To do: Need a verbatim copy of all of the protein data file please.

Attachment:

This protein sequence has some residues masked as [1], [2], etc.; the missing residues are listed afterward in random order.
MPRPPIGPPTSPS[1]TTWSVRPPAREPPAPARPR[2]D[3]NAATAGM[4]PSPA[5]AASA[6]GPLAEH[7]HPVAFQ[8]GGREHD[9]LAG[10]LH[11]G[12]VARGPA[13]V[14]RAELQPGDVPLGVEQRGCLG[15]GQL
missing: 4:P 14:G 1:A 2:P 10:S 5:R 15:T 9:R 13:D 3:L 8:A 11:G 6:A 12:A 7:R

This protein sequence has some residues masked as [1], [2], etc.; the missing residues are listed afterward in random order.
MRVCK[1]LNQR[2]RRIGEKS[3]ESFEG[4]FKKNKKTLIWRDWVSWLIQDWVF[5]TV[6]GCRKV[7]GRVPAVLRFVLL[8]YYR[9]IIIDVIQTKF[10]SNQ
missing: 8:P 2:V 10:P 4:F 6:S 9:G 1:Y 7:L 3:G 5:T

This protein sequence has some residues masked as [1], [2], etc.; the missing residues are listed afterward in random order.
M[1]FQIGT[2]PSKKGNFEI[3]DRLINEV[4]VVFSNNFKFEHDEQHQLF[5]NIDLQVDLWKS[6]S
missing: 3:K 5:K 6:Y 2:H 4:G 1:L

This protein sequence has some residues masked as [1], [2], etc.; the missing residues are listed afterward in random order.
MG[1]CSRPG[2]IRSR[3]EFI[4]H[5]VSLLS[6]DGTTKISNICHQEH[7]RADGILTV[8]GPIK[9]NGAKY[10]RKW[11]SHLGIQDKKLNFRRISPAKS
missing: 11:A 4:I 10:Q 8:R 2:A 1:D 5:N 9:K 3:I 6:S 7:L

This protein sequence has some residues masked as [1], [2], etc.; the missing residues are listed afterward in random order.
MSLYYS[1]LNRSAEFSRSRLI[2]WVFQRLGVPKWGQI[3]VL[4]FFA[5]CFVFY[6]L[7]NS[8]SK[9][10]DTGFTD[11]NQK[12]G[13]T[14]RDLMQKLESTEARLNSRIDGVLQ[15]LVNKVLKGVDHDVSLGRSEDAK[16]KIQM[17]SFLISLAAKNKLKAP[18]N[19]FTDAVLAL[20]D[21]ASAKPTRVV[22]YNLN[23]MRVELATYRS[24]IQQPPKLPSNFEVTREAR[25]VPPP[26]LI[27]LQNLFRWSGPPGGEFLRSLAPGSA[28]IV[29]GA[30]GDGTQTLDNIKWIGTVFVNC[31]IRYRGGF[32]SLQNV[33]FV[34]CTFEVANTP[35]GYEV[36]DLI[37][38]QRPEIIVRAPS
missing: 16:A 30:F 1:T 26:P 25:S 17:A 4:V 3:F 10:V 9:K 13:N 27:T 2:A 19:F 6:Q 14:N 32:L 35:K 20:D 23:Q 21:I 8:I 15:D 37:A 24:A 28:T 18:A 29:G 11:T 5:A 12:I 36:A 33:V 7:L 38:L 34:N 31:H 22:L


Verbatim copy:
This protein sequence has some residues masked as [1], [2], etc.; the missing residues are listed afterward in random order.
MPRPPIGPPTSPS[1]TTWSVRPPAREPPAPARPR[2]D[3]NAATAGM[4]PSPA[5]AASA[6]GPLAEH[7]HPVAFQ[8]GGREHD[9]LAG[10]LH[11]G[12]VARGPA[13]V[14]RAELQPGDVPLGVEQRGCLG[15]GQL
missing: 4:P 14:G 1:A 2:P 10:S 5:R 15:T 9:R 13:D 3:L 8:A 11:G 6:A 12:A 7:R

This protein sequence has some residues masked as [1], [2], etc.; the missing residues are listed afterward in random order.
MRVCK[1]LNQR[2]RRIGEKS[3]ESFEG[4]FKKNKKTLIWRDWVSWLIQDWVF[5]TV[6]GCRKV[7]GRVPAVLRFVLL[8]YYR[9]IIIDVIQTKF[10]SNQ
missing: 8:P 2:V 10:P 4:F 6:S 9:G 1:Y 7:L 3:G 5:T

This protein sequence has some residues masked as [1], [2], etc.; the missing residues are listed afterward in random order.
M[1]FQIGT[2]PSKKGNFEI[3]DRLINEV[4]VVFSNNFKFEHDEQHQLF[5]NIDLQVDLWKS[6]S
missing: 3:K 5:K 6:Y 2:H 4:G 1:L

This protein sequence has some residues masked as [1], [2], etc.; the missing residues are listed afterward in random order.
MG[1]CSRPG[2]IRSR[3]EFI[4]H[5]VSLLS[6]DGTTKISNICHQEH[7]RADGILTV[8]GPIK[9]NGAKY[10]RKW[11]SHLGIQDKKLNFRRISPAKS
missing: 11:A 4:I 10:Q 8:R 2:A 1:D 5:N 9:K 3:I 6:S 7:L

This protein sequence has some residues masked as [1], [2], etc.; the missing residues are listed afterward in random order.
MSLYYS[1]LNRSAEFSRSRLI[2]WVFQRLGVPKWGQI[3]VL[4]FFA[5]CFVFY[6]L[7]NS[8]SK[9][10]DTGFTD[11]NQK[12]G[13]T[14]RDLMQKLESTEARLNSRIDGVLQ[15]LVNKVLKGVDHDVSLGRSEDAK[16]KIQM[17]SFLISLAAKNKLKAP[18]N[19]FTDAVLAL[20]D[21]ASAKPTRVV[22]YNLN[23]MRVELATYRS[24]IQQPPKLPSNFEVTREAR[25]VPPP[26]LI[27]LQNLFRWSGPPGGEFLRSLAPGSA[28]IV[29]GA[30]GDGTQTLDNIKWIGTVFVNC[31]IRYRGGF[32]SLQNV[33]FV[34]CTFEVANTP[35]GYEV[36]DLI[37][38]QRPEIIVRAPS
missing: 16:A 30:F 1:T 26:P 25:S 17:A 4:V 3:F 10:V 9:K 13:N 27:T 2:A 19:F 6:Q 14:N 32:L 35:K 20:D 23:Q 21:I 8:I 15:D 37:A 24:A 28:T 18:A 29:G 11:T 5:A 12:I 36:A 33:V 7:L 38:L 34:N 31:H 22:L